BANGKOK: Students piled bamboo cans and stationery in front of the Thai Ministry of Education and sprayed crimson paint on them in protest of corporal punishment, one of several demonstrations in the capital on Saturday. ۔
A small demonstration on Teachers’ Day was organized by the “Bad Student” group, which has been involved in the youth-led pro-democracy movement that has blocked the state for six months.
The Quaid-e-Azam movement is widely united in its demands for a review of the government of Prime Minister Prayit Chen-o-cha and reforms of the monarchy.
But some also protested to stop their grievances from stabilizing – such as the treatment of various backward classes and the education system.
Protest leader Lipnapat Wang Pesit said on Saturday that protesters wanted to use “YKR Day” or “Teachers’ Day” to show the “two sides” of Thailand’s education system.
“There is a beautiful side and a dark side. On the one hand, the teachers have hurt the students,” Lapnapp said.
“We want to make the ministry aware of this problem and resolve it.”
Thailand’s ultra-conservative education system has long been criticized for its rhetoric as well as its emphasis on strict rules.
If students are considered disobedient, they face severe punishment and public humiliation.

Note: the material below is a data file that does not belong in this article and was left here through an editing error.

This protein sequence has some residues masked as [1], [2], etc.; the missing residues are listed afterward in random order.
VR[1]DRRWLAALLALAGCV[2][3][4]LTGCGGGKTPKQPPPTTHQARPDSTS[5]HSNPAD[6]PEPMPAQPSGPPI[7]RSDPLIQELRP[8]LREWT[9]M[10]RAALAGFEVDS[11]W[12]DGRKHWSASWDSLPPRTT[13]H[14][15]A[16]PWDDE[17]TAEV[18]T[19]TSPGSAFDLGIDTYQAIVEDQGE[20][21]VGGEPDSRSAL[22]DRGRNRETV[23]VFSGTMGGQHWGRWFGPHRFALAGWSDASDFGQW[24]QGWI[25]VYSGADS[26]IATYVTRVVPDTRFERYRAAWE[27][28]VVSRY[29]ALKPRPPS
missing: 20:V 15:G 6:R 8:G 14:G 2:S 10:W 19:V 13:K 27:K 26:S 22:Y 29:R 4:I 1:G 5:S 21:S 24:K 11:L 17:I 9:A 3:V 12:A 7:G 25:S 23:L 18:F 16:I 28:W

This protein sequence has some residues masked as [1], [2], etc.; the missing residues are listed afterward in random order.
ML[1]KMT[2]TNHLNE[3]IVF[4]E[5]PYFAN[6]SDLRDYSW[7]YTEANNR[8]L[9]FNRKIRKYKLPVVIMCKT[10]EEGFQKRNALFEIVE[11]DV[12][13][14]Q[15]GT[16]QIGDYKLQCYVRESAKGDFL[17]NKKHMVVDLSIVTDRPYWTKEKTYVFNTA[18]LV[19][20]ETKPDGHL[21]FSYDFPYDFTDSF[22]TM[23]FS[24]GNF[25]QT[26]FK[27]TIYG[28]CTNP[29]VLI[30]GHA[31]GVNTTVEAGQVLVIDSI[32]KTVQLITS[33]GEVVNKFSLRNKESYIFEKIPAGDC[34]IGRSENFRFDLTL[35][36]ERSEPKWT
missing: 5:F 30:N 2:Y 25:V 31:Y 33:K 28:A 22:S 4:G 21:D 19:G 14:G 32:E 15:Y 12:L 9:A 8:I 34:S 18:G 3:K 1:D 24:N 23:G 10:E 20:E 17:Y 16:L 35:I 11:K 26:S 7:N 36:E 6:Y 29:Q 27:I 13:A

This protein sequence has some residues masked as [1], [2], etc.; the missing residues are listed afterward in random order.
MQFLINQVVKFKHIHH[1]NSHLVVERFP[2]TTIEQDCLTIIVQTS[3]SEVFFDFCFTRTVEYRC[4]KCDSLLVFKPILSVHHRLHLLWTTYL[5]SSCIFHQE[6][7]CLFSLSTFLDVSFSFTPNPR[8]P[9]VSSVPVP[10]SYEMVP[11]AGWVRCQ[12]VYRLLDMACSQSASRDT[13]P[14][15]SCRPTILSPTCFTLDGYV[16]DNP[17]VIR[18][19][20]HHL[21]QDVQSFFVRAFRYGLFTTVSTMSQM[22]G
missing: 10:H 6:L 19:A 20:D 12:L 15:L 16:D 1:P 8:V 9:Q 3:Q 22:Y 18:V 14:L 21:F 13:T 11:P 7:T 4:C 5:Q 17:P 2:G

The Bad Student Group – whose tactics pose a legal risk to its members – is calling for cultural change, curriculum restoration, and relaxation of the rules for controlling everyone from hair style to skirt length.
On Saturday, a student in a school uniform threw blood-stained red paint on the door of the ministry, in front of which were rulers, scissors and thin bamboo sticks. He then put the paint on himself, saying, “This is a symbol of the students’ experience in school,” and a three-finger salute, as indicated by the pro-democracy movement in the “Hunger Games” film trilogy. Is.
Earlier on Saturday, another group gathered at the Bangkok Victory Monument to light a 112-meter (370-foot) banner criticizing the kingdom’s harsh royal defamation law.